A few weeks ago I took a walk around my yard with my daughter and son in law. We have a large willow tree in our front yard–which has been a great source of joy and blessing for my grandchildren. I remember when my mom and my brother in law planted the tree as a young sapling almost fifty years ago. After we moved into this home, in August 1990, Darryl consistently would prune it. He watched such things. He knew what it needed and simply took care of it.
After our son in law, Timothy Haslet joined our family and became a landscaper he would ask Tim to help. In caring for Darryl, to be honest, I sort of forgot all about the need to prune the tree. Somehow, I just thought it would either grow “correctly” or simply be OK. I did begin to notice some changes–but really did not think them through. During this “walk in the yard”, Elizabeth pointed out some obvious changes. Some of the lower branches were dying. No or few leaves. I began to really LOOK at the tree and somehow it kept on changing during the past several years. Some of the branches have grown out over our fence line over the sidewalk the city maintains. Some of the branches have grown over our neighbors shed. Some of the branches were encroaching onto my sidewalk where people enter my home. Even though I was not paying attention to it–changes were happening. Little by little the branches grew.
Change happens. It is happening to each of us–even today. Some of my grandchildren are beginning to show signs of puberty, while I must admit I have been showing signs of aging! Some of these changes are predictable and welcomed. Others, not so much. I cannot go back and make sure the tree was pruned properly every year. It is too late for that. The canopy is grown to thick for the lower under branches to get enough light to properly grow which is why they are dying. I’m not sure what I am going to do about it as yet. It is not dangerous, but it could be if it does not receive attention. My daughter pruned the branches that were interfering with people coming into my home. Because I am now conscious of the willow tree, I began to notice the maple trees and how they are growing over the driveway. More change. How are we to handle these changes?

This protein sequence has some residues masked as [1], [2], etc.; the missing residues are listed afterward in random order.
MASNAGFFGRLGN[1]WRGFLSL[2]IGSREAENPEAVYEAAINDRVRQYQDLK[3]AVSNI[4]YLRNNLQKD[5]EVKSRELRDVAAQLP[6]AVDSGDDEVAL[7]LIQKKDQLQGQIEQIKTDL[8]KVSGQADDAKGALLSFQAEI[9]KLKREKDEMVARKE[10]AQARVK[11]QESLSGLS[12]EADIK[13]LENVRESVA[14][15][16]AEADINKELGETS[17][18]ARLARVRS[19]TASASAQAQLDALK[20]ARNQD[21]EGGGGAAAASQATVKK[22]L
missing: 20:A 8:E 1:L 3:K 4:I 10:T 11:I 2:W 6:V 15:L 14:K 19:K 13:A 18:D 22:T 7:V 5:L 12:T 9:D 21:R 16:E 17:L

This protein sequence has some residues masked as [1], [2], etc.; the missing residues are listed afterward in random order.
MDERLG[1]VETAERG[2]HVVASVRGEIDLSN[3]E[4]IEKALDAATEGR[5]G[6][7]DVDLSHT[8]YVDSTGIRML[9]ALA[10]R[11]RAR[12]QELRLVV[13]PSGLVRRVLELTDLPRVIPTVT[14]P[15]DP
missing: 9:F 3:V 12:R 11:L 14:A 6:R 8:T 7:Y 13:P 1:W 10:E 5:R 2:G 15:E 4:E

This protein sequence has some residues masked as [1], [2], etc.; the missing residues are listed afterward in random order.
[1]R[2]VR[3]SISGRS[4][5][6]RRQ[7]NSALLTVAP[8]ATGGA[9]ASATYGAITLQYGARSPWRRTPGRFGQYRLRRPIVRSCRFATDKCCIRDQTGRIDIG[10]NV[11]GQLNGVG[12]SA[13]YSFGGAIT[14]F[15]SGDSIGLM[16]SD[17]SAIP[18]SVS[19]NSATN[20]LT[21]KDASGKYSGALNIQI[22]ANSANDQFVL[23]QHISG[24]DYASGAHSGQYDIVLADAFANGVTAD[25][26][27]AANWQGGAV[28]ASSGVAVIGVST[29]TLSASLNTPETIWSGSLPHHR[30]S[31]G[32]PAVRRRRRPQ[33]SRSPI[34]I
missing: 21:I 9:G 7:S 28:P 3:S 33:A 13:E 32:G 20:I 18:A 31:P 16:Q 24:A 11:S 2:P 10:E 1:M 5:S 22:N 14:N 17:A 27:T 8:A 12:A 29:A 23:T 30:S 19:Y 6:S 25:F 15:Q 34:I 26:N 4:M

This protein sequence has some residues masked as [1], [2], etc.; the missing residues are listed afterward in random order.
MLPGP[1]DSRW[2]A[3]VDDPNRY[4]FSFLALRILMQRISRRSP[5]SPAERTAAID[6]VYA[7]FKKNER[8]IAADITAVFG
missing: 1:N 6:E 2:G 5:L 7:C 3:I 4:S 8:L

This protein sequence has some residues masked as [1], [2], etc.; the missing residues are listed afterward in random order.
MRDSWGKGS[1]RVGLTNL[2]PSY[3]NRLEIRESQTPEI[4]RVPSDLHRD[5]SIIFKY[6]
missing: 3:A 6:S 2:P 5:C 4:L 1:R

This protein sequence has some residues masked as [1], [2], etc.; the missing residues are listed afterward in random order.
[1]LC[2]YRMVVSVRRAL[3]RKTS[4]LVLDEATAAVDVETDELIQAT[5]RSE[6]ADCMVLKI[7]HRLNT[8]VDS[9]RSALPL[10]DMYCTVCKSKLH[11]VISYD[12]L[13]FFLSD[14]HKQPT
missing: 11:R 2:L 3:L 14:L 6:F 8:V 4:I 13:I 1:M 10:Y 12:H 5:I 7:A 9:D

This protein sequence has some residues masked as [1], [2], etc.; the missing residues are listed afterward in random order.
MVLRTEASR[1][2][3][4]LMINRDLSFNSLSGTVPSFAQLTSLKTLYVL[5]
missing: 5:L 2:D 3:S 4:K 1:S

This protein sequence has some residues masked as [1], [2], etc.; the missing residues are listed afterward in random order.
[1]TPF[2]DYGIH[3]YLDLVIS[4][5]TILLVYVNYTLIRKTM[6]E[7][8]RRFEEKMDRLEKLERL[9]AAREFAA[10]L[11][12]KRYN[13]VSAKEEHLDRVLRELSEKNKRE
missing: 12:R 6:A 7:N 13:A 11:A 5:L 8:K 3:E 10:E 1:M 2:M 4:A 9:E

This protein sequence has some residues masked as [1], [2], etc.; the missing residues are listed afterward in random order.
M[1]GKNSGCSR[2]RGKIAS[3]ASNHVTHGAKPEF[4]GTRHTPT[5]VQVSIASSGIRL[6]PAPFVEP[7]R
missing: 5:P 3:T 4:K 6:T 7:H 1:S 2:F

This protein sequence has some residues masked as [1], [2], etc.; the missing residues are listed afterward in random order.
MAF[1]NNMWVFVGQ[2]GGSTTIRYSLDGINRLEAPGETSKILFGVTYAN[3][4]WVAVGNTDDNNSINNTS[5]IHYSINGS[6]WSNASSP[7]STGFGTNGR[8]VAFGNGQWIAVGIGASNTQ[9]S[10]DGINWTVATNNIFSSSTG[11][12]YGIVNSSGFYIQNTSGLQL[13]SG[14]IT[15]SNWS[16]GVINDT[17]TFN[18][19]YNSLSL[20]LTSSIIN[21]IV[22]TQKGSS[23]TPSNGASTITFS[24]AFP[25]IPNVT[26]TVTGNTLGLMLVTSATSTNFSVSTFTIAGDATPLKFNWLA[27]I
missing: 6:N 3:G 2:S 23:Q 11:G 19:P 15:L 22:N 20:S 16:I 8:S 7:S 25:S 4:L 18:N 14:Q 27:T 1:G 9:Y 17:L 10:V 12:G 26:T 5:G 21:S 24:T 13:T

The willow tree changes took place because of its nature. Children maturing also, part of God’s plan–and alas, as much as I might not like some of my body’s aging process it is also natural. But what about our spiritual growth? John 15 is very clear that the Father is the gardener and he cuts off branch of mine that doesn’t produce fruit, and he prunes the branches that do bear fruit so they will produce even more. I admit, I don’t really enjoy the pruning process. Learning to trust our Heavenly Gardener in every area of His pruning is essential, but not always easy!
We also have an apple tree on our property. Last year we barely picked one bowl of fruit. My son in law pruned it. This year I was shocked to find we had over six big bowls of apples. Pruning works! I now had to figure out what to do with the fruit! Sometimes it is harder to all Him to prune areas where I have already seen fruit. I am content with the known. However, as He moves in and through my life I must trust Him to do His best in and for me and for the others around me. As I begin to expect more fruit, I also must release my faith that He will help me manage that fruit!
Trusting the Lord to help us manage our change takes faith, courage and will enrich and deepen our relationship with Him as we allow His Word and Spirit to help me manage that fruit. Pruning can be as simple as the Holy Spirit quick conviction, a word from your child or message from a sermon or word from your leaders. If we respond quickly we will benefit from the pruning sooner. Dear brethren, let us receive His pruning with grace, maturity and trust! We all need it.